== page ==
A highly interesting memoir about Iran, written by Jean-François-Xavier Rousseau (1738–1808), an agent of the French East India Company (Compagnie des Indes orientales) in Basra, apparently unpublished and unknown until now, covers the political situation of the late Zand period of the 1770s in an effort to promote French trade in the Persian Gulf. This text, entitled Situation actuelle du royaume de Perse (The Current Situation of the Kingdom of Persia), is a valuable document that sheds light on the French commercial strategy towards Iran and testifies to the social contacts between European merchants, diplomats, local rulers, and the Zand court in the eighteenth century.
A short manuscript, entitled Situation actuelle du royaume de Perse (The Current Situation of the Kingdom of Persia), discovered recently, stands out as an important source on Iran during the Zand period.1 The author of this memoir, Jean-François-Xavier Rousseau (Esfahan, 1738–Aleppo, 1808), was the son of the Genevan clockmaker Jacques Rousseau (1683–1753), who had been part of an embassy sent to Persia by Louis XIV (r. 1643–1715) in 1708, where he became a jeweler working for the last reigning Safavid shah Soltān-Hosayn (r. 1694–1722). After the sack of the city of Esfahan by the Afghans in 1722, Jacques Rousseau earned the favors of the new sovereign, Tahmāsp II (r. 1729–32), when he revealed to him the place where a eunuch had hidden the Safavid crown jewels. He married Reine de l’Estoile, the daughter of a French merchant from Lyon, whilst in Iran, where (in Esfahan) their son Jean-François was born on 16 October 1738 (Dehérain 1927, 356). Jean-François was also the second cousin of the philosopher Jean-Jacques Rousseau (1712–78).
Jean-François Rousseau was educated by Jesuits in Esfahan and spent his youth in Iran. He was familiar with Persian language and literature and also learned Arabic, Armenian, and Turkish. After the death of his father, he went to Basra, where he settled in 1756 and became the agent for the French East India Company (Compagnie des Indes orientales), which led him to carry out diplomatic and commercial missions in Persia, trading in pearls and precious stones. In 1768 and 1770, he went to Shiraz, seat of the Zand court, to promote French trade and diplomatic interests. Returning to Basra in 1772, he collaborated with the director of the Compagnie des Indes local agency, Claude Pirault (d. 1773), the nephew by marriage of the Carmelite bishop of Babylon and consul of Baghdad, Emmanuel Ballyet (1702–73) (Mézin, 528; Potts, 598). Jean-François Rousseau had free access to the court of Karim Khan Zand (r. 1751–79) and was often invited to hunt around Shiraz. He was also able to discuss diplomatic affairs and Persian literature with the Zand ruler (Dehérain 1927, 358). Rousseau benefitted from his two stays in Shiraz, where broadcloths that he had brought from France sold very profitably. From Karim Khan he obtained the cession of the island of Khark (or Kharg), located in the Persian Gulf off the coast of Bushehr, where he had visited twice during the Dutch occupation. The annexation of this island would have been advantageous for French trade and navigation, but the government of Versailles did not see fit to develop an establishment in this region (ibid., 359). The plague epidemic which ravaged Mesopotamia in 1773 led to the deaths of both Ballyet (ibid., 357) and his nephew Pirault (“Turquie,” 7–9). After this disaster that ravaged the French community in Basra, Rousseau took over from Pirault without a well-defined title, performing both commercial and consular functions (Dehérain 1927, 359–60).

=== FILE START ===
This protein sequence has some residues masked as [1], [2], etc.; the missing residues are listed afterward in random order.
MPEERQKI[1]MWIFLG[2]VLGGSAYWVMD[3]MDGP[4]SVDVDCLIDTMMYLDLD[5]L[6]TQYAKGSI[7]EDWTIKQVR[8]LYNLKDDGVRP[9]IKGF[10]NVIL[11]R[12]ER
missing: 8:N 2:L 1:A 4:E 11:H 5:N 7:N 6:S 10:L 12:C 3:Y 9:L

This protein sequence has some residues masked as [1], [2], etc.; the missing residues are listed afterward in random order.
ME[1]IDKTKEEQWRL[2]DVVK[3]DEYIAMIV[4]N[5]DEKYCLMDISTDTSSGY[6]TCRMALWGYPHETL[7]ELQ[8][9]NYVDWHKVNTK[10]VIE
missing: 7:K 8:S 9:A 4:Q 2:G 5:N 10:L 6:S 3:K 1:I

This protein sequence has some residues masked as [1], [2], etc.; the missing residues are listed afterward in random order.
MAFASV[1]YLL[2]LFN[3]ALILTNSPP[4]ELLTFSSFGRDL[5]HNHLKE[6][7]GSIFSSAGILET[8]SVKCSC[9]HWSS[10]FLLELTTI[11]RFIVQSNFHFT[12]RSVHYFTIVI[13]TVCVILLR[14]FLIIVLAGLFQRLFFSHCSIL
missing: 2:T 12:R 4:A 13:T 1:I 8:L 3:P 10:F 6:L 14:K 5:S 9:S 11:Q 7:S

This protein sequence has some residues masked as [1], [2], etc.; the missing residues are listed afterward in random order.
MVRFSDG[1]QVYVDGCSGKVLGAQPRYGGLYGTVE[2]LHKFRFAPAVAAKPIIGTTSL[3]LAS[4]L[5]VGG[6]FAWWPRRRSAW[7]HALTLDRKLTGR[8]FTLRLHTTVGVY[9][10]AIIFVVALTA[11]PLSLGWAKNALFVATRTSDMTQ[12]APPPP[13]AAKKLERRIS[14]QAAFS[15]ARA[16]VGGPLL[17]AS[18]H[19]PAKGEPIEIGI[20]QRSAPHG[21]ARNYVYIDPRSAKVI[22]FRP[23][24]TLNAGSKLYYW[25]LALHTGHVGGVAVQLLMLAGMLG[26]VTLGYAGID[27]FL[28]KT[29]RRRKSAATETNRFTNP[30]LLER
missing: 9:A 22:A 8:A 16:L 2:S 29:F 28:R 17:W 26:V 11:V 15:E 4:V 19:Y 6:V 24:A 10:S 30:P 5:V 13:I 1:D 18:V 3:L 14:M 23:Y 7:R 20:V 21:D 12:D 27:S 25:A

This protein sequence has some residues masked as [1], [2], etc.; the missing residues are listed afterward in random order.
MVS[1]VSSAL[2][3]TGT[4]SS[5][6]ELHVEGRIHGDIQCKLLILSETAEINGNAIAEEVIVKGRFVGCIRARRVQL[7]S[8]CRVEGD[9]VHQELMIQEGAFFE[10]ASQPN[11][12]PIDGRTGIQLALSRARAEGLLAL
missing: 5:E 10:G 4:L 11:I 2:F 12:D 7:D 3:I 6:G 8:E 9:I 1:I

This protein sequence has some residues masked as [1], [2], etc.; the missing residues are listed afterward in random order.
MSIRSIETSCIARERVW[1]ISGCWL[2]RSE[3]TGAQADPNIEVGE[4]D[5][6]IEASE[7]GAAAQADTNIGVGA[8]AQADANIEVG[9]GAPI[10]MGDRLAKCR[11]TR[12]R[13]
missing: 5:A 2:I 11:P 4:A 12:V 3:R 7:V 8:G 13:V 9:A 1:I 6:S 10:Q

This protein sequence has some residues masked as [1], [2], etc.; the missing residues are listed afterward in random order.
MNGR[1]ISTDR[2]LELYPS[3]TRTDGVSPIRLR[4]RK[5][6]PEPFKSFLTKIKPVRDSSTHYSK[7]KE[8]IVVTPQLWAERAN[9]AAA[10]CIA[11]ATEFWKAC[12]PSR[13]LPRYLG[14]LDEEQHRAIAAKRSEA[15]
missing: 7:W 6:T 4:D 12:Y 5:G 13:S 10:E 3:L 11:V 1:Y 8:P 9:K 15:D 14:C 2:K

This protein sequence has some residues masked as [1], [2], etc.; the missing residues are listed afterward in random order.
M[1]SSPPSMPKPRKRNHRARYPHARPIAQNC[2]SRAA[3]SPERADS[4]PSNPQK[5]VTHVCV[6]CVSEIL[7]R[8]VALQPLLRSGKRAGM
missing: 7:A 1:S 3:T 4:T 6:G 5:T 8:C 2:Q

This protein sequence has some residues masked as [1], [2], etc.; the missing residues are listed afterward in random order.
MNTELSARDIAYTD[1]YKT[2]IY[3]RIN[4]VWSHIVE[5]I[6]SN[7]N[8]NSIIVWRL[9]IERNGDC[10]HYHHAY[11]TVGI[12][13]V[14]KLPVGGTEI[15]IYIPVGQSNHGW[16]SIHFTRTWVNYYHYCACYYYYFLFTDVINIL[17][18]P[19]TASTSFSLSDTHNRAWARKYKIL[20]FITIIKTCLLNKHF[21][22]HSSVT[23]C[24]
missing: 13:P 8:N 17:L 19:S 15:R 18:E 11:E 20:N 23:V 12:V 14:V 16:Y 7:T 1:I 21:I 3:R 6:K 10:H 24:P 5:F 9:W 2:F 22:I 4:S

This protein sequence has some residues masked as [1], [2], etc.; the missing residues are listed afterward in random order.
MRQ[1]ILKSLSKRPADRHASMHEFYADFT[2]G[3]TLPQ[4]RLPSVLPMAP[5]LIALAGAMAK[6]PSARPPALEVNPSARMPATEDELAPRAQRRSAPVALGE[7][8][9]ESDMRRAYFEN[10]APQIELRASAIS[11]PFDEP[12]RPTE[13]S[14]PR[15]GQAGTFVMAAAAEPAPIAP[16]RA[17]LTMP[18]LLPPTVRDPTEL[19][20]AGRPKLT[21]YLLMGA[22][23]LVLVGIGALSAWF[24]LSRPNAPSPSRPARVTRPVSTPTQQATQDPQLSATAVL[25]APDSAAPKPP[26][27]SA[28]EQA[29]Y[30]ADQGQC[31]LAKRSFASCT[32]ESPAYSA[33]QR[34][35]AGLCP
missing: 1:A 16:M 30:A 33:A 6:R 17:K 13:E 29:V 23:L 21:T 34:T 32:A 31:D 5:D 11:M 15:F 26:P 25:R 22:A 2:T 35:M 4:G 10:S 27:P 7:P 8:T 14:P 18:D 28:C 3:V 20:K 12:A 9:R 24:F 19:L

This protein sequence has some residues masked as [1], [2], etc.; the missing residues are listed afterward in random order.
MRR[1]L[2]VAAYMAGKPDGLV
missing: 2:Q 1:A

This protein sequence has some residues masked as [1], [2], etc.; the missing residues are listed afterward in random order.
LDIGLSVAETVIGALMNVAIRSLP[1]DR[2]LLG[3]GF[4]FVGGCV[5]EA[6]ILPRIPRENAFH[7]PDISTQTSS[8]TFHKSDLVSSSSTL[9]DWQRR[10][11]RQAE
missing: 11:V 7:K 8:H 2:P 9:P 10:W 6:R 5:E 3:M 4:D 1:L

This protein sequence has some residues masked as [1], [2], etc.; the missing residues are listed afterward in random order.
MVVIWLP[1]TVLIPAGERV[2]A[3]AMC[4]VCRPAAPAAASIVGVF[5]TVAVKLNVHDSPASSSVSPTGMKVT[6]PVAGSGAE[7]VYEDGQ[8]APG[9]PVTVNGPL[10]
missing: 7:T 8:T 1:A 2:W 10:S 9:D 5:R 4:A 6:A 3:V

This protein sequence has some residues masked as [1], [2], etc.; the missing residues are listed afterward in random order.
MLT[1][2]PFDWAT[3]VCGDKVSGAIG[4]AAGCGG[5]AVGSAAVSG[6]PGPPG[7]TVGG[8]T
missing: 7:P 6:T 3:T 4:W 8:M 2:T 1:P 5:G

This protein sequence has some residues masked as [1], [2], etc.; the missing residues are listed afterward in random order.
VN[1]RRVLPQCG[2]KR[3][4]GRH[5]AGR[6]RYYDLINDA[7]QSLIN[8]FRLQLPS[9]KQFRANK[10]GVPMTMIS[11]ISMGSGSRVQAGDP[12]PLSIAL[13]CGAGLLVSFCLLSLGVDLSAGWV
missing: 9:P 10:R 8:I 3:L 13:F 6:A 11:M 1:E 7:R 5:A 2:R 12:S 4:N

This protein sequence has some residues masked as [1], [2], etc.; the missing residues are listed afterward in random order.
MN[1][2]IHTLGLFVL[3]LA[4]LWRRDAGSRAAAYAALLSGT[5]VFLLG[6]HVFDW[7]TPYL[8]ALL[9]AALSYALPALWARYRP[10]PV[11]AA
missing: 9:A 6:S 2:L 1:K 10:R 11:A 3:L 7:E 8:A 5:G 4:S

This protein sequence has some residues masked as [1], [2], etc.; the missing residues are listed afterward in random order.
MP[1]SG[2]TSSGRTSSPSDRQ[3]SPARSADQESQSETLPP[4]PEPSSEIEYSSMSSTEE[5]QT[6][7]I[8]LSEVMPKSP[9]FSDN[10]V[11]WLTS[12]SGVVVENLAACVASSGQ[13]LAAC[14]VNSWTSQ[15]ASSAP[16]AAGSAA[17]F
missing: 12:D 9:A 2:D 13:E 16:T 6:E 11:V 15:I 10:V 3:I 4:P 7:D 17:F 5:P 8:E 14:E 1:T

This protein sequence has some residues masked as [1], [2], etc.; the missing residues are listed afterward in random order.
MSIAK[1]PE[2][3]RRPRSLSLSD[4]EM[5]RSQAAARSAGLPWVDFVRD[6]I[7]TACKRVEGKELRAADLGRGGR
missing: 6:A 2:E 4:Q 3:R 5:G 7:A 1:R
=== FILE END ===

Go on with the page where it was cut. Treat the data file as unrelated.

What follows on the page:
In 1774, war broke out between Iran and the Ottoman Empire (Perry 1991, 91–92), during the course of which the Zands attempted successfully the capture of Basra. During the siege of the city by Karim Khān’s brother Sādeq Khān (r. 1780–82)), which lasted nearly a year (April 1775–16 April 1776), Rousseau was able to escape trouble thanks to his good relationship with the Zand dynasty (Rousseau, 5). As soon as he entered Basra, Sādeq Khān granted military protection to the French consular lodge. Rousseau interceded on behalf of the Ottoman governor, preventing him from being subjected to torture, as well as welcoming a large number of inhabitants into his house. However, the rampage of Basra ruined the city’s trade and security. Rousseau resolved to leave and returned to Europe (Dehérain 1927, 361–62). During his stay in France from 1780 to 1782, he was appointed French consul in Basra by Louis XVI (r. 1774–92) and he returned to the region. But the necessities of trade and politics led him more than once to travel from Mesopotamia to Esfahan or Shiraz (Dehérain 1926, 163). In 1783, he assumed in addition the position of consul in Baghdad, which he continued to hold during the French Revolution and afterwards until his death in 1808. An Orientalist scholar, he authored numerous memoirs, mostly unpublished, dealing with the history and trade of Persia and the Persian Gulf. He also translated various pieces of Oriental literature and history. According to Mézin (528–30), “his education and culture remain exceptional among consular staff.”2